Action Research and Organizational Development

Action Research and Organizational Development

Action Research and Organizational Development

Action Research and Organizational Development

Synopsis

Action Research and Organizational Development describes a process of change that encourages research and consulting skills. In this process, research data about an organization or culture is systematically collected to develop an understanding of the needs, issues and problems. The information provides the impetus for focusing the change and making discoveries. This work describes the characteristics of the action research process and the procedure for its implementation. This particular type of applied social research differs from other varieties in the immediacy of the researcher's involvement and collaboration in each stage of researching, focusing, and implementing. The work describes the continuous process of research and learning in relation to the researcher's long-term relationship with a problem or issue. This book is relevant for all those who share the goal of positive change within the organization.

Excerpt

Over a year ago Dr. Cunningham asked if I would write a foreword to this book, which was then inchoate and untitled. I suggested that I was probably the wrong person for this since I was, and more or less continue to be, one of those old fashioned, positively and behaviorally inclined scientists whose orientation and methods have received such a drubbing lately at the hands of a "new" breed of epistemologists and ontologists. Despite this caveat, Bart, who had been my student and a rare fellow Canadian in our school about twenty years ago, sent me a copy of his manuscript and repeated his request.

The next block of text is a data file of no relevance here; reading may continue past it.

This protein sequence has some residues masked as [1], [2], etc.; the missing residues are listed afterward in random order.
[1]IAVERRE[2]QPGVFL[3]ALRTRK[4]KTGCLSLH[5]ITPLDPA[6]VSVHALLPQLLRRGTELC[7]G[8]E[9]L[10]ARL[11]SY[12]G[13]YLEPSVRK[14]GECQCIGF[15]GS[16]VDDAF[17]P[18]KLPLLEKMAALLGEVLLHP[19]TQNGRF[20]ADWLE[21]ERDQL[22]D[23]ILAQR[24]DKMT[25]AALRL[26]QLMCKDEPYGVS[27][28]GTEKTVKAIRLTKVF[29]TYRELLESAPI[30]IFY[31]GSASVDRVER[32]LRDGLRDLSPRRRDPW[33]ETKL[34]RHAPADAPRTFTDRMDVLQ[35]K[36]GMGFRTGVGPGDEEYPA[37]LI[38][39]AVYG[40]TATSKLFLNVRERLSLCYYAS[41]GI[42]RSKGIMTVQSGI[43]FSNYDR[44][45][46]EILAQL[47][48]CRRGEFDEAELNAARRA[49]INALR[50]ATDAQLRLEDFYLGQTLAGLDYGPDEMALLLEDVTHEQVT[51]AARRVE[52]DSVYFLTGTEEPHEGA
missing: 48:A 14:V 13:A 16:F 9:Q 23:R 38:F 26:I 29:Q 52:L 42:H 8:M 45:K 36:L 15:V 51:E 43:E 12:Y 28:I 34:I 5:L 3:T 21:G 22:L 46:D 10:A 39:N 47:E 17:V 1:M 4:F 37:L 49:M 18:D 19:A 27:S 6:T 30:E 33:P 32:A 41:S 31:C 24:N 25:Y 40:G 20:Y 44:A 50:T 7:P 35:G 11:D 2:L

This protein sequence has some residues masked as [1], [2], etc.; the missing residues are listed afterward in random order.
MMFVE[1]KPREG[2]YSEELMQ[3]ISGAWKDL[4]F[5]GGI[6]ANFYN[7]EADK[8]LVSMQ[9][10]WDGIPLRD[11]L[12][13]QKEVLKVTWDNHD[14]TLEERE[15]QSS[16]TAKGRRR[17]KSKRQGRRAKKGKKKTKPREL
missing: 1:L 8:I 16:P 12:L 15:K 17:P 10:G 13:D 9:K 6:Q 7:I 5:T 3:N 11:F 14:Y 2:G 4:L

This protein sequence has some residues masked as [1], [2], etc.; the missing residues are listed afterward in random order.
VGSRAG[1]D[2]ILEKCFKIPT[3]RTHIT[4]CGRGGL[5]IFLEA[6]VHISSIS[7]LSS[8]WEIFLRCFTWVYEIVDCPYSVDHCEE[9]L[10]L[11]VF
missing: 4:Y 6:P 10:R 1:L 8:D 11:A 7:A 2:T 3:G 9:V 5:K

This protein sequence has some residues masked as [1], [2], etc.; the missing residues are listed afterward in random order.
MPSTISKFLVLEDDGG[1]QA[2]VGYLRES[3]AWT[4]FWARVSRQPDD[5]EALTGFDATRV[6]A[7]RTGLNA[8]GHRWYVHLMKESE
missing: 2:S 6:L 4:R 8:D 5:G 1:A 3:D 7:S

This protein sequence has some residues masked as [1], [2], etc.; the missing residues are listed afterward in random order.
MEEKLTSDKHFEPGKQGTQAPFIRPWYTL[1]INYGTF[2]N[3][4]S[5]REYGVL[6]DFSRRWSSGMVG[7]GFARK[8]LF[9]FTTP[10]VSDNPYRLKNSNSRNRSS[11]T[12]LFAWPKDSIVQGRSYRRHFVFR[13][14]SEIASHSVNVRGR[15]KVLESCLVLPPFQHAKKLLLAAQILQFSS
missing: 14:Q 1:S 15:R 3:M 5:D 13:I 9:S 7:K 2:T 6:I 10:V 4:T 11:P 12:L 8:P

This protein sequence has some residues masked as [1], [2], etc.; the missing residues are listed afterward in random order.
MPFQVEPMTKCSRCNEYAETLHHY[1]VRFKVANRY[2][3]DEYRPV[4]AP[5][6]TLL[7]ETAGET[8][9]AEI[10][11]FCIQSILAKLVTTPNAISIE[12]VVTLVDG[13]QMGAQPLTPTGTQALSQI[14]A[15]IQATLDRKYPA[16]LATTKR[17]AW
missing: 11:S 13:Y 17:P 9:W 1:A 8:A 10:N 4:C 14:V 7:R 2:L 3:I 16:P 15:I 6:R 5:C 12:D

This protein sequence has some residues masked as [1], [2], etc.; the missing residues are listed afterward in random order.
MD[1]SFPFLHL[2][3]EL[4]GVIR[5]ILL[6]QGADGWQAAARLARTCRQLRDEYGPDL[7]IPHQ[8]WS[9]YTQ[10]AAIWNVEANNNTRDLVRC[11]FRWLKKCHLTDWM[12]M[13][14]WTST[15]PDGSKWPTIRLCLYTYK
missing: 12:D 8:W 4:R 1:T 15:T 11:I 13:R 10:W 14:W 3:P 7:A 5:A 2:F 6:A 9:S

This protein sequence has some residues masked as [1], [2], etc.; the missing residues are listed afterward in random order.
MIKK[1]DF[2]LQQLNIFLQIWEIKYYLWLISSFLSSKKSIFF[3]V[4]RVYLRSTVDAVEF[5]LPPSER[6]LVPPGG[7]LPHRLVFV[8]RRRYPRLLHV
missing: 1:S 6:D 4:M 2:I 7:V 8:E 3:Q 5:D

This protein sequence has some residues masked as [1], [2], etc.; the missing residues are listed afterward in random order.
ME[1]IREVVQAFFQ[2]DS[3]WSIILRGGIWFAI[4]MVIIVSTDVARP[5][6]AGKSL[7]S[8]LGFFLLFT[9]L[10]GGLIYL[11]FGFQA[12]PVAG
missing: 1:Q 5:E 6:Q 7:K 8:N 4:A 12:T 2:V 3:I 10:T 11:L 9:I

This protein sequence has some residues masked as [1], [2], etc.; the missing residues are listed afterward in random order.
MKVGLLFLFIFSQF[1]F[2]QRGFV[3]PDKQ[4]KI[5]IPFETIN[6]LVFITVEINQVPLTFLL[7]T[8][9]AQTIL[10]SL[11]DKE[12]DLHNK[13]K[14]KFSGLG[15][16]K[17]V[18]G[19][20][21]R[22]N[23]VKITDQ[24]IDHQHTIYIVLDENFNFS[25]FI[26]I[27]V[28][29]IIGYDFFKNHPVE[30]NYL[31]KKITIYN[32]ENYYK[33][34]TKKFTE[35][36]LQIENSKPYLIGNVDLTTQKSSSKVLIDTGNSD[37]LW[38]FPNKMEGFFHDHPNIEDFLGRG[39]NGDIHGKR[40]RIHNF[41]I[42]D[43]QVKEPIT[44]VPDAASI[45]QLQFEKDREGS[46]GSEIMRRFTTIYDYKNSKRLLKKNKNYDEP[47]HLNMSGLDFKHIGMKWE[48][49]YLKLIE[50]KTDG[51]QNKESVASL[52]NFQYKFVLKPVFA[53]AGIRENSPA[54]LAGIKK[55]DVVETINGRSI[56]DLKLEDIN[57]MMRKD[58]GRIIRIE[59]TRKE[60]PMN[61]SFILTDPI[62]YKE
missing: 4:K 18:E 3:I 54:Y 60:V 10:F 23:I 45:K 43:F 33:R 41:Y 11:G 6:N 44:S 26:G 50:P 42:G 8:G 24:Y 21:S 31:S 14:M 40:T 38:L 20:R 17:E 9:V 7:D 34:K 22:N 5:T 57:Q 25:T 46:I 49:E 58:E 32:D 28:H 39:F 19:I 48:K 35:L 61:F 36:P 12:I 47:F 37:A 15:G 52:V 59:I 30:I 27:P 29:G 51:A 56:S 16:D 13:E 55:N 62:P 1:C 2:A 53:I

The difficulties I've had over the years understanding those with a "qualitative," intuitive orientation to research on the complexities with which humans embroil themselves in organizations is simply this: I can't tell the difference between what they say they do and what "normal" scientists say they do. Some time ago, in a research methods seminar, doctoral students reviewed a number of descriptions of studies purporting to represent a participative, involved and committed approach. Each of these was by a different author, with different objectives, different skills, and experiences and dealing with different problems, communities, and organizations. It soon became clear that the fundamental "methods" were the same as those described by "conventional," social scientists: the participative authors reported making observations on the basis of their own preconceptions (which "normal" scientists call theories or working hypotheses), adjusting the observational techniques to the peculiar circumstances of those things or people being studied, and then trying to make sense of what had been observed by elaborating, modifying or drastically revising their preconceptions. What's so different about that?

Nothing, so far as the basic observational or empirical approach is concerned. As I see it, the differences are not so much methodological as contextual: The people doing the research are different, they have different preconceptions or theories, different objectives, skills and habits, and they . . .

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